CML is a cancer of the white blood cells; it is one of the few cancers known to be caused by a single specific genetic mutation. More than 90% of CML cases harbor the Philadelphia chromosome, which is created by a translocation between chromosome 22 and chromosome 9 (3). The translocation leads to the creation of the chimeric gene BCR–ABL. It was at UCLA in Dr. Witte's laboratory that the connection was made between the Abelson tyrosine kinase, which he identified and characterized as a postdoctoral fellow, and the abnormal BCR–ABL tyrosine kinase generated from chromosomal translocation. Dr. Witte's group showed that the BCR–ABL enzymatic activity was highly activated in human leukemia, and he predicted in 1984 that it would be a target for therapy (4).

The discovery of the BCR–ABL tyrosine kinase led to the identification of a compound that paralyzes the enzymatic activity of BCR–ABL. The compound was tested in clinical trials by several physician-scientists, including one of Dr. Witte's trainees, Charles Sawyers, resulting in dramatic remissions for patients with CML. The compound, now called Gleevec (imatinib; Novartis), was approved by the FDA in 2002 as the first targeted treatment for CML and certain types of rare gastrointestinal tumors, with minimal side effects.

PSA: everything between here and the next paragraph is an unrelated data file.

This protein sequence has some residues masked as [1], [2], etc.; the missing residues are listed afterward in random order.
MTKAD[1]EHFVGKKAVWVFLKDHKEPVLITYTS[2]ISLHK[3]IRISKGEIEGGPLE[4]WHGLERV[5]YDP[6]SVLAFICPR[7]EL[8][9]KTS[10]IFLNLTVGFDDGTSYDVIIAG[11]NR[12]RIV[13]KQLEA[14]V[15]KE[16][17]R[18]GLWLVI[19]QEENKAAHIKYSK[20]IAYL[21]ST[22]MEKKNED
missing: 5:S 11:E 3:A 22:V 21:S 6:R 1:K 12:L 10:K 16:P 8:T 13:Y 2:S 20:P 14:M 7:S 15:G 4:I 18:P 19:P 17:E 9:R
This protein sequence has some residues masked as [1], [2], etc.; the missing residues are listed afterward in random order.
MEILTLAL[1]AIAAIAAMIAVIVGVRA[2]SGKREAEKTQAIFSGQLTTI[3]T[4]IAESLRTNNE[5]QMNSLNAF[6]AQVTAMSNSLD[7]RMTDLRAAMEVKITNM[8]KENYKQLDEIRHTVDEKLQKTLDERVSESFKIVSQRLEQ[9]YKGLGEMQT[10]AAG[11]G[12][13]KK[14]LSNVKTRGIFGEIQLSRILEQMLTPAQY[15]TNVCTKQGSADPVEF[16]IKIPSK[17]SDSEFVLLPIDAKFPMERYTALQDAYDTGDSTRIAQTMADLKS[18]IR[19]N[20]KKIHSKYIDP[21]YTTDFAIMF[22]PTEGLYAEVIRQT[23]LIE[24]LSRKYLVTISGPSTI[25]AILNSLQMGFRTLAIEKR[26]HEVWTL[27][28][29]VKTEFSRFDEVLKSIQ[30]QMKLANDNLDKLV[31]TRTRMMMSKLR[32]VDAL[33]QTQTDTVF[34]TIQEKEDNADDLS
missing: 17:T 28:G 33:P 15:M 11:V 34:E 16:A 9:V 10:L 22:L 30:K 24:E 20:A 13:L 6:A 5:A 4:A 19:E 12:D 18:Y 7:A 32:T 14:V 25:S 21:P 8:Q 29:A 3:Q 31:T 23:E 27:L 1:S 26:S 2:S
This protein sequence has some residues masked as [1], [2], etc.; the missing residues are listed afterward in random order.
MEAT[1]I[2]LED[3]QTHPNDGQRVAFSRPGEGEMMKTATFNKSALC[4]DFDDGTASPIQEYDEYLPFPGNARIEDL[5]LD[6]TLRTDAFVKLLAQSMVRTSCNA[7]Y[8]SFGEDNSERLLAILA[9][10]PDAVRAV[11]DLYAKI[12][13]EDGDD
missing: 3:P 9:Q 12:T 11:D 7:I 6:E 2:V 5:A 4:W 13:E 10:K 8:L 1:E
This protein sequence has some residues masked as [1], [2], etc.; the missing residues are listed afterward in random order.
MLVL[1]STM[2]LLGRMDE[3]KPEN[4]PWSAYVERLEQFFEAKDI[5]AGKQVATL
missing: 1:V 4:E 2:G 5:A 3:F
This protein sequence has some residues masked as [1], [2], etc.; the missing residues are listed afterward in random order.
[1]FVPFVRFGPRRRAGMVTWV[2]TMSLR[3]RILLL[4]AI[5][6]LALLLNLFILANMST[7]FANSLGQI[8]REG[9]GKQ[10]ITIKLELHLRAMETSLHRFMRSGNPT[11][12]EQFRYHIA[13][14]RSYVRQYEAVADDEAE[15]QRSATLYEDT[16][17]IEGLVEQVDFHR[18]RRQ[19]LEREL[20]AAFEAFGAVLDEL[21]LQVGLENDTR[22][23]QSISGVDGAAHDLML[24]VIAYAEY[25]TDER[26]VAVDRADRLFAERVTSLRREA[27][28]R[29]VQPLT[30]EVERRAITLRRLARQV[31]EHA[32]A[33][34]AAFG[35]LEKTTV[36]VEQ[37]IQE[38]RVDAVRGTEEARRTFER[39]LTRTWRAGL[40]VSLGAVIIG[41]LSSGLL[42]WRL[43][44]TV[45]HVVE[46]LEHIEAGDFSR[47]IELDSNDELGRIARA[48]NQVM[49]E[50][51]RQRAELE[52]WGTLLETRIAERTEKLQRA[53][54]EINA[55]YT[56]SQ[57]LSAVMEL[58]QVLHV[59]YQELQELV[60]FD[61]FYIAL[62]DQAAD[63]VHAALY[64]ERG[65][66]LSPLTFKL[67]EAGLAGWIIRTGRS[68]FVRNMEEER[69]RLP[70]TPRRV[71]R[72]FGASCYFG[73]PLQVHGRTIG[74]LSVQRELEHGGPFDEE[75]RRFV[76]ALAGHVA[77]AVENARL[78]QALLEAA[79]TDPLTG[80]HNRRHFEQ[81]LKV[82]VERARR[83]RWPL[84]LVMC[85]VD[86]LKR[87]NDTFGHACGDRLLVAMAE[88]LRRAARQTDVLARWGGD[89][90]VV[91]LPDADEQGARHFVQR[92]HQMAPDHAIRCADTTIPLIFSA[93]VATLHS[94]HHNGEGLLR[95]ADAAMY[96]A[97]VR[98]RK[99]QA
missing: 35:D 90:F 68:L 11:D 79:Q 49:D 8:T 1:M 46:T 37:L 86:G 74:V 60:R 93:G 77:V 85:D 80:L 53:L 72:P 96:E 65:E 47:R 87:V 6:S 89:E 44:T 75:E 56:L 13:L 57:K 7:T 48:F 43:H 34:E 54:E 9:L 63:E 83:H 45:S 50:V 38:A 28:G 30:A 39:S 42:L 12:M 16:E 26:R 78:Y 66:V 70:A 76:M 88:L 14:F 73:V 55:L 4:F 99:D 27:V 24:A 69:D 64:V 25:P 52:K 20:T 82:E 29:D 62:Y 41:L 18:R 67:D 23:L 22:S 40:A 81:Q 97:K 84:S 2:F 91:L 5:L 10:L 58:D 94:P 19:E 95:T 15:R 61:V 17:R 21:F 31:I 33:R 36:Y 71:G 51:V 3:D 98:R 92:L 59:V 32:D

In 1993, Dr. Witte's laboratory codiscovered the gene for Bruton's tyrosine kinase (BTK), a protein essential for normal B-lymphocyte development (5). When mutated, the BTK gene is responsible for a genetic defect in the immune system called Bruton's X-linked agammaglobulinemia (XLA) in humans, resulting in a lack of production of B cells and immunoglobulins (6). People with XLA are prone to serious infections and sometimes die from them.

The work of Dr. Witte and his colleagues also showed that, in addition to being implicated for the treatment of XLA, BTK could be an important drug target for treating immune disorders and certain lymphomas and leukemias. Inhibiting BTK causes lymphoid cells of a certain subclass to fail to thrive and grow. Drugs that block BTK enzymatic activity, such as ibrutinib, result in a loss of growth of lymphoid cells and a decrease in leukemias and lymphomas in which BTK plays a critical role.